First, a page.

Lawsuits have not been heard
THERE is a vast difference between threats to do something or milder statements of intent to do so, and actually giving effect to these declarations. We recently had a reminder and illustration of this observation: October 29 was the first anniversary of the publication of an explosive book, The President’s Keepers, by investigative journalist Jacques Pauw.
It amounted to a detailed, seemingly never-ending indictment of skulduggery in the Zuma years, naming alleged state capture culprits and vividly describing things done.
Pauw’s catalogue of wrongdoing offered multiple grounds for numerous damages claims from the named individuals – if it was inaccurate in any way. And there were such mumblings. Yet, a year later, we have heard little of lawsuits.
Other actions against him by the state have so far also come to nought. The absence of personal lawsuits probably speaks to the veracity of his book, or the sobering realisation among his aggrieved subjects that they might themselves have to appear in court and undergo cross-examination in litigation.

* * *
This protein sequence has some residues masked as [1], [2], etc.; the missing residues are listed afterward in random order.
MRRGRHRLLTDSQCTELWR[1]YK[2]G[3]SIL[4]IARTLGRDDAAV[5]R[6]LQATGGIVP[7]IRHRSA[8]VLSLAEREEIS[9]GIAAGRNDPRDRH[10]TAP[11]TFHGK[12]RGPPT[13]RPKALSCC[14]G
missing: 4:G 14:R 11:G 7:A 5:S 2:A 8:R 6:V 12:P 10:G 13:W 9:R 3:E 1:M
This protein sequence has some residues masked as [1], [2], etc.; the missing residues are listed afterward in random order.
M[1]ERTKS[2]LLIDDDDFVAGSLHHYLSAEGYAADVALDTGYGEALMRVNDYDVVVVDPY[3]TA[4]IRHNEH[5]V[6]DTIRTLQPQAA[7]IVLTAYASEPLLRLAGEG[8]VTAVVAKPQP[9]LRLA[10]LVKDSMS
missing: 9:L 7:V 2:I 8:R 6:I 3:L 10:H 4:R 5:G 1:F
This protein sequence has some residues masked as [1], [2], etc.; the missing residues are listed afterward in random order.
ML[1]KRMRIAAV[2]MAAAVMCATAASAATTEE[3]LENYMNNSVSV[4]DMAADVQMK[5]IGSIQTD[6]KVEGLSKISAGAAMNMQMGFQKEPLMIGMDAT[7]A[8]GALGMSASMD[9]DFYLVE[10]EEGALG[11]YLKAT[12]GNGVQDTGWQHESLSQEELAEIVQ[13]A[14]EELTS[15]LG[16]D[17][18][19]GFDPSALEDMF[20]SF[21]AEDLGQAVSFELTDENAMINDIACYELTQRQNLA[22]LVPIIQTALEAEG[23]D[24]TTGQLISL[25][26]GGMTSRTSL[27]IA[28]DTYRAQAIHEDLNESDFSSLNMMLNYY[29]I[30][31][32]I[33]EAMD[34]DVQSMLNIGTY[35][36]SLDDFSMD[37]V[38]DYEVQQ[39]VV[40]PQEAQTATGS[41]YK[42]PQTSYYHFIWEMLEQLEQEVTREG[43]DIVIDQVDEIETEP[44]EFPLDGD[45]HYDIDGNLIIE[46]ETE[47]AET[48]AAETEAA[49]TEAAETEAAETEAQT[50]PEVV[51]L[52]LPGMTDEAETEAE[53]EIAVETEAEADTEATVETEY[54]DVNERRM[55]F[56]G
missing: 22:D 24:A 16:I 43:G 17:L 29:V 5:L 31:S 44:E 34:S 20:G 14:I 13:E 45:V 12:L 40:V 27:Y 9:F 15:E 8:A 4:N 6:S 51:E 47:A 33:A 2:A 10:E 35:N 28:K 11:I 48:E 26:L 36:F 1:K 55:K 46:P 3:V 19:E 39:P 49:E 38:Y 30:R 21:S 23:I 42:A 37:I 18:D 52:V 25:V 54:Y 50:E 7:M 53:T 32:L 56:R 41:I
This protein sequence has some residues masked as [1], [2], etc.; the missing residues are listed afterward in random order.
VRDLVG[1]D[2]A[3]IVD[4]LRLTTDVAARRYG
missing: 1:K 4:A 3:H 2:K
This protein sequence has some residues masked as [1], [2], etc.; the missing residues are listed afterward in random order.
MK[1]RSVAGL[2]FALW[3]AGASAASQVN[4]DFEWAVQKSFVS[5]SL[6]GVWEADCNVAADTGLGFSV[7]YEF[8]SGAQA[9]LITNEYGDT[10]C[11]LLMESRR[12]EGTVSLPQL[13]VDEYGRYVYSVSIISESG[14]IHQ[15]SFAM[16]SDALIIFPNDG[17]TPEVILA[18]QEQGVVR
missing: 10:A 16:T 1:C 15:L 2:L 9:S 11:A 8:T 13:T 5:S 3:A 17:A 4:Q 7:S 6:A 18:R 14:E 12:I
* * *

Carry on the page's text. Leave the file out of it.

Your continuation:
Had Pauw disclosed all he knew? Could he produce more dirt against them in court? Could he hold up conclusive documents? Exactly how much did he know? Most would-be litigants have to confront the uncomfortable prospect of crossexamination in court. It may prove decisive in their considerations.
Such thoughts may have struck the more than 50 people provisionally indicted in an astonishing report on the plunder of VBS Mutual Bank, titled “The Great Bank Heist”. The title, reminiscent of former public protector Thuli Madonsela’s catchy names for her reports, succinctly described what its author, advocate Terry Motau, was to relate. His report ignited several angry expressions of intent against him, and cries of injustice.
The courts will decide – if those threats come to anything. If Motau erred in any of his findings, or the way he went about his investigation and report, he should be called to account and the indicted person should be declared innocent, just as loudly. But talking recourse, and protesting blamelessness in the news media, is no exoneration. Merely playing to the court of public opinion, what might amount to bluff, is no absolution.